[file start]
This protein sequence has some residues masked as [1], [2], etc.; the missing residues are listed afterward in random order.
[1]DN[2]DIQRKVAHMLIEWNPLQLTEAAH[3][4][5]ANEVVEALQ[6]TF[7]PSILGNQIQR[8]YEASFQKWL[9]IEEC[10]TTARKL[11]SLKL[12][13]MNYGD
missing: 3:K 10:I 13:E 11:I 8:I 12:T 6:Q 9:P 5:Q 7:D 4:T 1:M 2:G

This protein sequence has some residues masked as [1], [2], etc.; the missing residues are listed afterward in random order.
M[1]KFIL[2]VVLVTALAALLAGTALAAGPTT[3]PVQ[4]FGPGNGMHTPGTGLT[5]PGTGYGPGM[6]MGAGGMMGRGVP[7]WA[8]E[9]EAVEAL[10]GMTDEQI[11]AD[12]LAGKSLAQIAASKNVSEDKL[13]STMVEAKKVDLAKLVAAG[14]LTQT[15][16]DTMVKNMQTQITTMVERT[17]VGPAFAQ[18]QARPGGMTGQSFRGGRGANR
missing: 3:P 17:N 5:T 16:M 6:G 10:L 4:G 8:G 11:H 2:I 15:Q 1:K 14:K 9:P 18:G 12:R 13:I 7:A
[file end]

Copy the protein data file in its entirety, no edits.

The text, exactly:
This protein sequence has some residues masked as [1], [2], etc.; the missing residues are listed afterward in random order.
[1]DN[2]DIQRKVAHMLIEWNPLQLTEAAH[3][4][5]ANEVVEALQ[6]TF[7]PSILGNQIQR[8]YEASFQKWL[9]IEEC[10]TTARKL[11]SLKL[12][13]MNYGD
missing: 3:K 10:I 13:E 11:I 8:I 12:T 6:Q 9:P 5:Q 7:D 4:T 1:M 2:G

This protein sequence has some residues masked as [1], [2], etc.; the missing residues are listed afterward in random order.
M[1]KFIL[2]VVLVTALAALLAGTALAAGPTT[3]PVQ[4]FGPGNGMHTPGTGLT[5]PGTGYGPGM[6]MGAGGMMGRGVP[7]WA[8]E[9]EAVEAL[10]GMTDEQI[11]AD[12]LAGKSLAQIAASKNVSEDKL[13]STMVEAKKVDLAKLVAAG[14]LTQT[15][16]DTMVKNMQTQITTMVERT[17]VGPAFAQ[18]QARPGGMTGQSFRGGRGANR
missing: 3:P 17:N 5:T 16:M 6:G 10:L 4:G 8:G 11:H 2:I 15:Q 1:K 14:K 9:P 18:G 12:R 13:I 7:A